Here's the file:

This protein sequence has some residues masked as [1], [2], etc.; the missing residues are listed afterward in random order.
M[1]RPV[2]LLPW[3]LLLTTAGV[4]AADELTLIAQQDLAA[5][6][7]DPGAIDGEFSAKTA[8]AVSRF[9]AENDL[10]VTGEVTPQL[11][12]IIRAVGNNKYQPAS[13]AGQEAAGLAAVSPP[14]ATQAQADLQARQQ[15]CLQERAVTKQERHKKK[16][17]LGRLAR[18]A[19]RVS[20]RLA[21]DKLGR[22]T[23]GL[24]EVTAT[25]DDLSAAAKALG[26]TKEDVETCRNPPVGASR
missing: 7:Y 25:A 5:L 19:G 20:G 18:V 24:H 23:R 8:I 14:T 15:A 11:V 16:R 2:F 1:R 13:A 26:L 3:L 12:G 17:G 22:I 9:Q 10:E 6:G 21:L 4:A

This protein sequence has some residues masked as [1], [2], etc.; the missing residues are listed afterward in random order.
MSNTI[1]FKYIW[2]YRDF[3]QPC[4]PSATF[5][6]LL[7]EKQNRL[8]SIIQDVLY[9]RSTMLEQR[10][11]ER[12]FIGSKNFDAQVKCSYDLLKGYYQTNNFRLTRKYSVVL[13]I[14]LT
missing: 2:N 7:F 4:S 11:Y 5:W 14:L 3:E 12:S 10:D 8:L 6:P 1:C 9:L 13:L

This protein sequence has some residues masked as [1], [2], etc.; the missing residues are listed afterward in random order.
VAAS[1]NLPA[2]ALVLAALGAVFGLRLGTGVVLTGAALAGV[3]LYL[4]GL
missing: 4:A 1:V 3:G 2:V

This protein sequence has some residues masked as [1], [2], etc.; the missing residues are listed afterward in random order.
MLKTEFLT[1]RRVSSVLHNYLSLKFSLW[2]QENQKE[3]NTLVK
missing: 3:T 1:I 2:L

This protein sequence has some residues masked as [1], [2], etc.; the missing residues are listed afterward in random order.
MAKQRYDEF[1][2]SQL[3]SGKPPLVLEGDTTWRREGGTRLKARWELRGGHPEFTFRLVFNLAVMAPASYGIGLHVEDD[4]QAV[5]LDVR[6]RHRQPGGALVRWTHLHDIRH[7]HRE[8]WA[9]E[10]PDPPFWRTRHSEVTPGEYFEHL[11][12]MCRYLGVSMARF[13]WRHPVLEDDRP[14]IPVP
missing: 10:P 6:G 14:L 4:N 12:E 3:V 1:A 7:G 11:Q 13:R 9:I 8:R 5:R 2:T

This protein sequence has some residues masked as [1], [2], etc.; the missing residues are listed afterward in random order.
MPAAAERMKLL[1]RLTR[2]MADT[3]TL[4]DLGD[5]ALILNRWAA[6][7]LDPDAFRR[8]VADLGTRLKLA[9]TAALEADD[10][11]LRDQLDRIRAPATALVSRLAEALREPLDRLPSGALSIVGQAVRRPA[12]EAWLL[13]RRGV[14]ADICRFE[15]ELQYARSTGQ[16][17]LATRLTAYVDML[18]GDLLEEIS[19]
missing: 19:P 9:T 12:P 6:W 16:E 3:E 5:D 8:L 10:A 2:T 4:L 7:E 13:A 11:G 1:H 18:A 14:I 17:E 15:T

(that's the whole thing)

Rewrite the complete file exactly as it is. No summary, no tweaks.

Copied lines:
This protein sequence has some residues masked as [1], [2], etc.; the missing residues are listed afterward in random order.
M[1]RPV[2]LLPW[3]LLLTTAGV[4]AADELTLIAQQDLAA[5][6][7]DPGAIDGEFSAKTA[8]AVSRF[9]AENDL[10]VTGEVTPQL[11][12]IIRAVGNNKYQPAS[13]AGQEAAGLAAVSPP[14]ATQAQADLQARQQ[15]CLQERAVTKQERHKKK[16][17]LGRLAR[18]A[19]RVS[20]RLA[21]DKLGR[22]T[23]GL[24]EVTAT[25]DDLSAAAKALG[26]TKEDVETCRNPPVGASR
missing: 7:Y 25:A 5:L 19:G 20:G 18:V 24:H 23:R 8:I 14:T 15:A 11:V 16:R 2:F 1:R 13:A 26:L 3:L 12:G 17:G 22:I 9:Q 10:E 6:G 21:L 4:A

This protein sequence has some residues masked as [1], [2], etc.; the missing residues are listed afterward in random order.
MSNTI[1]FKYIW[2]YRDF[3]QPC[4]PSATF[5][6]LL[7]EKQNRL[8]SIIQDVLY[9]RSTMLEQR[10][11]ER[12]FIGSKNFDAQVKCSYDLLKGYYQTNNFRLTRKYSVVL[13]I[14]LT
missing: 2:N 7:F 4:S 11:Y 5:W 14:L 3:E 12:S 10:D 8:L 6:P 1:C 9:L 13:L

This protein sequence has some residues masked as [1], [2], etc.; the missing residues are listed afterward in random order.
VAAS[1]NLPA[2]ALVLAALGAVFGLRLGTGVVLTGAALAGV[3]LYL[4]GL
missing: 4:A 1:V 3:G 2:V

This protein sequence has some residues masked as [1], [2], etc.; the missing residues are listed afterward in random order.
MLKTEFLT[1]RRVSSVLHNYLSLKFSLW[2]QENQKE[3]NTLVK
missing: 3:T 1:I 2:L

This protein sequence has some residues masked as [1], [2], etc.; the missing residues are listed afterward in random order.
MAKQRYDEF[1][2]SQL[3]SGKPPLVLEGDTTWRREGGTRLKARWELRGGHPEFTFRLVFNLAVMAPASYGIGLHVEDD[4]QAV[5]LDVR[6]RHRQPGGALVRWTHLHDIRH[7]HRE[8]WA[9]E[10]PDPPFWRTRHSEVTPGEYFEHL[11][12]MCRYLGVSMARF[13]WRHPVLEDDRP[14]IPVP
missing: 10:P 6:G 14:L 4:N 12:E 3:V 1:A 7:G 11:Q 13:R 9:I 8:R 5:R 2:T

This protein sequence has some residues masked as [1], [2], etc.; the missing residues are listed afterward in random order.
MPAAAERMKLL[1]RLTR[2]MADT[3]TL[4]DLGD[5]ALILNRWAA[6][7]LDPDAFRR[8]VADLGTRLKLA[9]TAALEADD[10][11]LRDQLDRIRAPATALVSRLAEALREPLDRLPSGALSIVGQAVRRPA[12]EAWLL[13]RRGV[14]ADICRFE[15]ELQYARSTGQ[16][17]LATRLTAYVDML[18]GDLLEEIS[19]
missing: 19:P 9:T 12:P 6:W 16:E 3:E 5:D 8:L 10:A 2:T 4:L 7:E 13:A 11:G 1:H 18:A 14:I 17:E 15:T